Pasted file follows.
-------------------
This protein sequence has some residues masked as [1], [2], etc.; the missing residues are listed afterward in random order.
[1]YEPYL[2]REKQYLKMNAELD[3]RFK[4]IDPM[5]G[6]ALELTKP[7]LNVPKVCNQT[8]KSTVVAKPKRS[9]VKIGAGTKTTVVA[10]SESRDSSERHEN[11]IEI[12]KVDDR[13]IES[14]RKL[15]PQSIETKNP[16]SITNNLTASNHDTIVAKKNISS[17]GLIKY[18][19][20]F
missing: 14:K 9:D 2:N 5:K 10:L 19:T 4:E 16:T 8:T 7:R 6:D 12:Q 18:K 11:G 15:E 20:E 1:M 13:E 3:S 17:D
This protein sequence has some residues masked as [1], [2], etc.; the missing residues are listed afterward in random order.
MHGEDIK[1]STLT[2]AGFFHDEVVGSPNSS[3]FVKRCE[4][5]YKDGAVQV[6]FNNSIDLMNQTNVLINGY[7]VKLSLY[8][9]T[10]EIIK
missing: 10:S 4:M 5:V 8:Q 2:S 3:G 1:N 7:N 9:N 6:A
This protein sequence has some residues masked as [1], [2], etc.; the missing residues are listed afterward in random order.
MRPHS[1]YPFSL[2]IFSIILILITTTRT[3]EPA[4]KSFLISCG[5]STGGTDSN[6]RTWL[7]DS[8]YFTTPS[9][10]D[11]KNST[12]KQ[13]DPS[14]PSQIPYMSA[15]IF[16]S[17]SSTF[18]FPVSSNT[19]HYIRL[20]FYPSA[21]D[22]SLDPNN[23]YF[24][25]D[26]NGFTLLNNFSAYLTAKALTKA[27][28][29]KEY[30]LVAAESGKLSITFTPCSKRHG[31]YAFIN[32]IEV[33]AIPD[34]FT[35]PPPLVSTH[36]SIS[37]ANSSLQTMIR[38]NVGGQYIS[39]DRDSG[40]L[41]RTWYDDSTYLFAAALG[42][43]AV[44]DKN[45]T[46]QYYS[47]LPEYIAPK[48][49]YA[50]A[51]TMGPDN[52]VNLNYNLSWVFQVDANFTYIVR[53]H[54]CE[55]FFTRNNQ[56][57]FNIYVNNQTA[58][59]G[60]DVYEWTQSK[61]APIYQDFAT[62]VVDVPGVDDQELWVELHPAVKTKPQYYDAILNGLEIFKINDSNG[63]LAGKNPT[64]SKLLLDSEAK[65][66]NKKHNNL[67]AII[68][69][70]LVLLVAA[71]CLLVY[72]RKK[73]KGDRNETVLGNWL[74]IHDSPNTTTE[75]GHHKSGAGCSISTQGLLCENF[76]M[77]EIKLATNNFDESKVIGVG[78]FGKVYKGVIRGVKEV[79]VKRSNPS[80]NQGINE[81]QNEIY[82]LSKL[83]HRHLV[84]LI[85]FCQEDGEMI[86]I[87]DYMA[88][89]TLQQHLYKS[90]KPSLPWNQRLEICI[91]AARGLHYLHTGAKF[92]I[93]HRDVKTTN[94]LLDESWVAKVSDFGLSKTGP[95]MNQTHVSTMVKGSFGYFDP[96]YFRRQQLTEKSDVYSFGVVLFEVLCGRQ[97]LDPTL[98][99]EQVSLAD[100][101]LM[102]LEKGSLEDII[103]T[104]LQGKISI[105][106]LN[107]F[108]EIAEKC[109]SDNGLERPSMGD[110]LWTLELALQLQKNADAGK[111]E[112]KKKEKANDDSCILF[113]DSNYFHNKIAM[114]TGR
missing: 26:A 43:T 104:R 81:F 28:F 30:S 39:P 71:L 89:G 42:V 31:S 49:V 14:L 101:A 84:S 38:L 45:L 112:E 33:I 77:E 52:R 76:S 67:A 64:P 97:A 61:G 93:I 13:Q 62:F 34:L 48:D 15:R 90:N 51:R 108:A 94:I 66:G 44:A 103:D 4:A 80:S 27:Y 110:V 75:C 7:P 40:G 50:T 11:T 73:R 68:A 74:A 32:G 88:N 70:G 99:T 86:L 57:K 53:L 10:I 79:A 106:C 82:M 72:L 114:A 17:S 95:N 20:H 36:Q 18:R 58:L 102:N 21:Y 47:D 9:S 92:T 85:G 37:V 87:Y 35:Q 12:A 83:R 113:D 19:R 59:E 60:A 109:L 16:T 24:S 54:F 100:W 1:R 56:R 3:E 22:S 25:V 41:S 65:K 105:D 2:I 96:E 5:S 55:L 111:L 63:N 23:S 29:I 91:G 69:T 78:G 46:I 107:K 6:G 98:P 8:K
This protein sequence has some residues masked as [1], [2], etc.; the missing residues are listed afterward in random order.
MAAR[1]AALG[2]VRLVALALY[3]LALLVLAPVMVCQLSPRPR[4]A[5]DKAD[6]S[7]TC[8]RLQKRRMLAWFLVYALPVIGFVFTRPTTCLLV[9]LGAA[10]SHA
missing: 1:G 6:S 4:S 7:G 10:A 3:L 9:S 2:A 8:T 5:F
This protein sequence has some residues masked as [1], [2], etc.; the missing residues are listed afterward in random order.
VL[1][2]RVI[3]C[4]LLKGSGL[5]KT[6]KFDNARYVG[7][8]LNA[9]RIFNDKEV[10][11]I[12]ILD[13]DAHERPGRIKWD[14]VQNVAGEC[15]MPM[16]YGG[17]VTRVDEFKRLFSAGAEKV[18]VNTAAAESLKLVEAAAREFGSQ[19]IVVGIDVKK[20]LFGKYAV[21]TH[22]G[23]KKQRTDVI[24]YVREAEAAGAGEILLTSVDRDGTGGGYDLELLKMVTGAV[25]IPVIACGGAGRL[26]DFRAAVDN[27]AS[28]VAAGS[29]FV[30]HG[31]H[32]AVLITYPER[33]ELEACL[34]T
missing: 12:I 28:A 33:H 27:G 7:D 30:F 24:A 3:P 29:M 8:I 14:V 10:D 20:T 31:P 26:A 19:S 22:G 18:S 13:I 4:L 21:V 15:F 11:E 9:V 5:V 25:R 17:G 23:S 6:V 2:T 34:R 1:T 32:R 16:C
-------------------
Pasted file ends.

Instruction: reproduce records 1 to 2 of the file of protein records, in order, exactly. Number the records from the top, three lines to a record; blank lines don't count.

This protein sequence has some residues masked as [1], [2], etc.; the missing residues are listed afterward in random order.
[1]YEPYL[2]REKQYLKMNAELD[3]RFK[4]IDPM[5]G[6]ALELTKP[7]LNVPKVCNQT[8]KSTVVAKPKRS[9]VKIGAGTKTTVVA[10]SESRDSSERHEN[11]IEI[12]KVDDR[13]IES[14]RKL[15]PQSIETKNP[16]SITNNLTASNHDTIVAKKNISS[17]GLIKY[18][19][20]F
missing: 14:K 9:D 2:N 5:K 10:L 19:T 4:E 16:T 8:T 7:R 6:D 12:Q 18:K 11:G 15:E 20:E 1:M 13:E 3:S 17:D
This protein sequence has some residues masked as [1], [2], etc.; the missing residues are listed afterward in random order.
MHGEDIK[1]STLT[2]AGFFHDEVVGSPNSS[3]FVKRCE[4][5]YKDGAVQV[6]FNNSIDLMNQTNVLINGY[7]VKLSLY[8][9]T[10]EIIK
missing: 10:S 4:M 5:V 8:Q 2:S 3:G 1:N 7:N 9:N 6:A